[3] “¿Qué es el derecho internacional humanitario?”, Colombian Committee of the International Red Cross, 2004. Crisis Group interview, Red Cross official, July 2022.

[4] Crisis Group interview, senior military officer, May 2022.

[5] Valentina Parada Lugo, “Las inconsistencias del operativo militar en Putumayo que cobró la vida de civiles”, El Espectador, 10 April 2022.

[7] Crisis Group interviews, senior military officers, April-May 2022; Red Cross official, July 2022.

D. Political Targets, Distorted Indicators

In practice, over the past four years, the government’s emphasis on combating illicit activities and hitting back at armed groups, together with the need to respond to multiple crises, has distracted it from or even contravened its own officially stated priorities, such as territorial control and civilian protection. Perhaps the most pressing official demands stem from the indicators that the Duque government relied upon to quantify military operations’ impact. Commanders say several metrics assumed exaggerated significance, including hectares of coca eradicated and numbers of people voluntarily demobilised, captured and killed.[1] Officials in Bogotá kept close tabs on these figures, encouraging commanders to meet numerical goals for their own sake, and rarely considering whether they advanced the best interests of the communities in question.[2]

These metrics reflected, among other things, the focus placed on coca eradication as an imperative of Colombian security policy. Duque announced annual goals for the manual removal of illegal crops that rose each year during his term.[3] Each brigade in coca-growing areas was given a quota of hectares they needed to strip bare of the plant based on estimates of cultivation. U.S. assistance and political pressure has played a significant role in ensuring these operations remain a priority.[4] U.S. support for eradication has been a fixture for years. After the 2016 peace agreement, U.S. State Department funding for manual eradication jumped to $26 million annually, up from a previous high of $9.5 million in 2014.[5] Washington also supports crop eradication with fuel, aircraft maintenance, demining assistance and satellite information. But even with robust support from Washington, these operations are extremely taxing on manpower and resources. As an international security expert based in Colombia told Crisis Group:

No one has calculated the real cost of eradication. You are going to have one person eradicating, and he needs security, so that is maybe 90 support people, so that is 90 salaries. Plus, there are going to be landmines, so at least one person is going to get injured on a mine – and that is years of compensation. You are using six Black Hawks. A Black Hawk is $4,500 per hour and you have to take several trips to get the eradicators into an area. Then you leave them there for some time, and they are going to need resupply, which is helicopters again.[6]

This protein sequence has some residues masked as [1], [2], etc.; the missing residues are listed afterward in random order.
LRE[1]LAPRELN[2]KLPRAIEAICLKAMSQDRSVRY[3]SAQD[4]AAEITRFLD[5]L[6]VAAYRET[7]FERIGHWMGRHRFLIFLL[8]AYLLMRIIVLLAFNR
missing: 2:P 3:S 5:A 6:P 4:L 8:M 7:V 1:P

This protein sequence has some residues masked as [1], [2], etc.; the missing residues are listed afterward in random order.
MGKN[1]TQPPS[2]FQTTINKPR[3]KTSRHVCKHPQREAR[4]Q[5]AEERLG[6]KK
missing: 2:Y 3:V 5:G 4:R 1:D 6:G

This enormous investment, often requiring up 20 to 30 per cent of the relevant brigades’ manpower, has yielded little payoff. The military estimates that as much as 85 per cent of denuded land is replanted with coca.[7] The work, moreover, is demoralising for troops and often ends in confrontation with civilians.[8]

Metrics that focus on high-level captures and kills as indicators of success have been similarly misguided.[9] Detentions have been prioritised not just for the elite units designed to undertake such operations but also for many regional brigades facing political pressure to bolster the numbers. Yet as one senior military official told Crisis Group, armed groups’ ranks are easily repopulated: “Every day, we are capturing, but they continue to exist and to grow”.[10] Commanders say security rarely improves following even the most important achievements, such as the apprehension of Dairo Úsuga, known as Otoniel, a Gulf Clan leader who spent three decades in armed and paramilitary groups. While politicians hailed his 2021 capture as equivalent to nabbing Pablo Escobar, the “king of cocaine” who headed the infamous Medellín cartel in the 1980s, commanders in affected areas noted few benefits.[11] “We captured Otoniel, but everything remains the same”, said another senior officer.[12]


[1] Operational protocol says the military should aim for demobilisation first, followed by capture, with death in combat the last resort.

[2] A general recounted having attended monthly meetings with presidential aides, in which he was required to commit to percentage increases in captures and eradication – goals he would then be held to. Crisis Group interview, Bogotá, October 2020. See also Nicholas Casey, “Colombia army’s new kill orders send chills down ranks”, The New York Times, 18 May 2019.

[4] “Our number one, two and three issue is counter-narcotics”. Crisis Group telephone interview, U.S. official, November 2020.

[6] Crisis Group interview, international security expert, May 2022.

[7] Crisis Group interview, senior military officer, December 2020.

[9] “Captures are our most important priority” in attacking the Gulf Clan, an officer said, “because we are trying to reduce their capacity”. Crisis Group interview, brigade commander, March 2022.

[10] Crisis Group interview, senior military official, May 2022.

[11]‘Captura de Otoniel es solo comparable con caída de Pablo Escobar’: Duque”, El País, 23 October 2021. Escobar surrendered to Colombian authorities in 1991. He later escaped and was eventually killed by police in 1993.